Woman reporter portrayed as tired trope in new Eastwood film 'Richard Jewell'.
The FBI agent gets annoyed with her persistence. She puts her hand on his upper thigh, leans in, and he whispers the information: "We're looking at the security guard."
Then she asks him if he wants to get a room or go to her car. "This is happening?" he asks. "Yeah, this is happening," she replies.
This scenario never happened, friends, family members and former co-workers told the The Atlanta Journal Constitution, where Scruggs was a police reporter.
In 1996, Scruggs broke the story the FBI was investigating security guard Richard Jewell. But she never had sex with her sources to get information. Scruggs died in 2001 at age 42, so she cannot defend herself over the Clint Eastwoood-directed film, which opens Dec. 13 in theaters. The AJC has asked for a disclaimer to be placed on the Warner Bros, film, explaining it falsely portrays the newspaper and its employees.
The screenplay, written by Billy Ray, is based largely on a Marie Brenner-authored Vanity Fair story, "The Ballad of Richard Jewell." Nothing in the 1997 original story mentions Scruggs trading sexual favors for information. Brenner describes Scruggs as a devoted police reporter with a "hard edge" who got a scoop from her sources and reported it.
Olivia Wilde depicts the character as a dogged reporter who is loud and assertive and at one point hides in the backseat of Jewell's lawyer's car, which also never happened. Though the film's title is "Richard Jewell," it's really the story of an eccentric lawyer defending his innocent rube client against the evil FBI and nefarious media.
The portrayal of Scruggs follows a long line of unfair depictions employing a tired, old trope that women use sex to get ahead. The film offers a misogynistic view of women journalists, but also makes all journalists look bad, as if we breach ethics on a daily basis. Reporters are consistently shown in packs, harassing and hurling questions and accusations at Jewell, his lawyer, and even his poor mother (played by Kathy Bates).
Emily White, a communications director for a Texas school district, studied film representations of women journalists from the 1930s to present-day while in her master's program. She found that films feature female journalists according to "male-driven ideals." From Sally Field's character in "Absence of Malice" in the 1970s to Kate Mara's character in the recent "House of Cards," women in movies breach ethics--in these cases by having sex with sources.
"In reality, no journalist does that," White said in an interview. "It's the most far-fetched behavior for a journalist."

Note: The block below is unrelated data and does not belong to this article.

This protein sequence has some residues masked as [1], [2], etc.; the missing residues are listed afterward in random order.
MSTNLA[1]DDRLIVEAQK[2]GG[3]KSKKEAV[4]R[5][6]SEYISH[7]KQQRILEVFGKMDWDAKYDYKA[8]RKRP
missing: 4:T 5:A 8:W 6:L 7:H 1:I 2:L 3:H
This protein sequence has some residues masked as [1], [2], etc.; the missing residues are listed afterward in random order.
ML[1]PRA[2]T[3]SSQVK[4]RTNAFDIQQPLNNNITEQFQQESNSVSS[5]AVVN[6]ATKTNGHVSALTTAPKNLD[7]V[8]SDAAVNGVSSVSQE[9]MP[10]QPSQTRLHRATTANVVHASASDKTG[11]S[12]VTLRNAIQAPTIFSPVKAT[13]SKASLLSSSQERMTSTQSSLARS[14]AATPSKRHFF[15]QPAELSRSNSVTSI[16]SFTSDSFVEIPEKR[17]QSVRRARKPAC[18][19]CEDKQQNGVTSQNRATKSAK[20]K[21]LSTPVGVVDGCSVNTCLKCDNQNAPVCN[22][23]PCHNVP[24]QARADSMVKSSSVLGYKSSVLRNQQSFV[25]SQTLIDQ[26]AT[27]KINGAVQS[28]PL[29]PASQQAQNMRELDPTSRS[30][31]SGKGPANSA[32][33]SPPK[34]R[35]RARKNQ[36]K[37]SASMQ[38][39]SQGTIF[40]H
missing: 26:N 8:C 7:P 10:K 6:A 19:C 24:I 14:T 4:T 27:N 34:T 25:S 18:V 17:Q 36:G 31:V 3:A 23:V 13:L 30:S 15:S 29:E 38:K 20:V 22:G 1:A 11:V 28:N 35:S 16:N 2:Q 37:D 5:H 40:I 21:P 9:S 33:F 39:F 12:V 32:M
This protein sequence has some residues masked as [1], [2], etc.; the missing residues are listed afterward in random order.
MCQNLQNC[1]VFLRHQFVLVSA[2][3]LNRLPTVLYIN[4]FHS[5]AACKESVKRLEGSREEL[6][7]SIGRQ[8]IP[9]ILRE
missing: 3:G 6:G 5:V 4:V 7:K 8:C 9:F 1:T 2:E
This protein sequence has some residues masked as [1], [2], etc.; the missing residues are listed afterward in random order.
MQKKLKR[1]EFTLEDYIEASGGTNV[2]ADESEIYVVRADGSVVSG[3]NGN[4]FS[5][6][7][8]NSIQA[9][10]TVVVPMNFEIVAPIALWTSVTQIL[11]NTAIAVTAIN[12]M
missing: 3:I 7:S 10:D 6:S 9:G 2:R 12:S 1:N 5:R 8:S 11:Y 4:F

She said such portrayals damage all journalists' reputations, especially in a climate in which they are routinely demonized.
"Tons of studies that show how the public has lost faith in journalism, especially since the 2016 election," she noted. "When you see depictions in entertainment, they are implanted in your mind: the media begins to look unethical. But the vast majority of journalists are doing their best, minimizing harm, following ethical codes and reporting the news."
Olivia Wilde has defended her portrayal of Scruggs, saying she never intended to insinuate that journalist had to use her sexuality to get information (even though that is what the character does). Wilde also added the perplexing comment, "it's sort of a misunderstanding of feminism for women to be pious and sexless." Her comments conflate ethics and sexuality.
Still, Wilde is not responsible for this slandering of a woman; the director (Eastwood) and the writer (Ray) are. The film, which could have been a compelling portrayal of an innocent man accused of an awful crime, instead is a black-and-white evil vs. good story, with journalists and the FBI as villians.
Sam Rockwell, who plays Jewell's lawyer, Watson Bryant, seems to be reprising his role as George W. Bush in "Vice," judging by his accent. The rogue lawyer wears cargo shorts and backward baseball caps and has a bumper sticker in his office that reads "I Fear Government More than I Fear Terrorism."
At the end of the film, when the true bomber, Eric Rudolph, is caught by the FBI and pleads guilty, no one mentions that he is a white supremacist domestic terrorist who bombed abortion clinics and a lesbian bar in the name of religion.
"Richard Jewell" could have been a great and nuanced film about the dangers of getting an investigation wrong and causing harm to a man and his family. The journalists could have been shown discussing the ethics of publishing information from law enforcement sources that turns out to be inaccurate--conversations frequently had in newsrooms. The film also could have made the point that the AJC in 2011 was cleared by the Georgia Supreme Court, which ruled that the articles reported the truth at the time they were published. Instead it maligns a dead journalist, repeats sexist tropes, and makes a complex issue into a simplistic yarn that recycles negative platitudes about journalists and FBI agents.
by Tracy Everbach
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|Publication:||Gateway Journalism Review|
|Date:||Sep 22, 2019|
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